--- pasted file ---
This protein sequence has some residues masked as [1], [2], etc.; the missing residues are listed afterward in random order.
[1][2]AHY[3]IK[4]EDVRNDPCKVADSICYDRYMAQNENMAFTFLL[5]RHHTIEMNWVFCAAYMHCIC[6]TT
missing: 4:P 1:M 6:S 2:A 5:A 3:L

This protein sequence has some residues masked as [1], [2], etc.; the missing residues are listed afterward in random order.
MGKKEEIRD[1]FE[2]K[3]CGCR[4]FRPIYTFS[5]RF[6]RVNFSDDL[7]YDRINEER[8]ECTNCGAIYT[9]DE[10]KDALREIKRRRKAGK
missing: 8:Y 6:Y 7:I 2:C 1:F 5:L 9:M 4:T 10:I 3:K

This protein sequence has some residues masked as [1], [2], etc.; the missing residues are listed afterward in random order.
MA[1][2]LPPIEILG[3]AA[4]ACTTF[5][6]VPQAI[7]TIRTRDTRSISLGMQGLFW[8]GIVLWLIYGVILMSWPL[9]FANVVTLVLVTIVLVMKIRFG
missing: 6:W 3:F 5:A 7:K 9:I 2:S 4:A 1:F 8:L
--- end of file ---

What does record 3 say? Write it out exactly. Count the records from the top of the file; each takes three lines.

This protein sequence has some residues masked as [1], [2], etc.; the missing residues are listed afterward in random order.
MA[1][2]LPPIEILG[3]AA[4]ACTTF[5][6]VPQAI[7]TIRTRDTRSISLGMQGLFW[8]GIVLWLIYGVILMSWPL[9]FANVVTLVLVTIVLVMKIRFG
missing: 6:W 3:F 5:A 7:K 9:I 2:S 4:A 1:F 8:L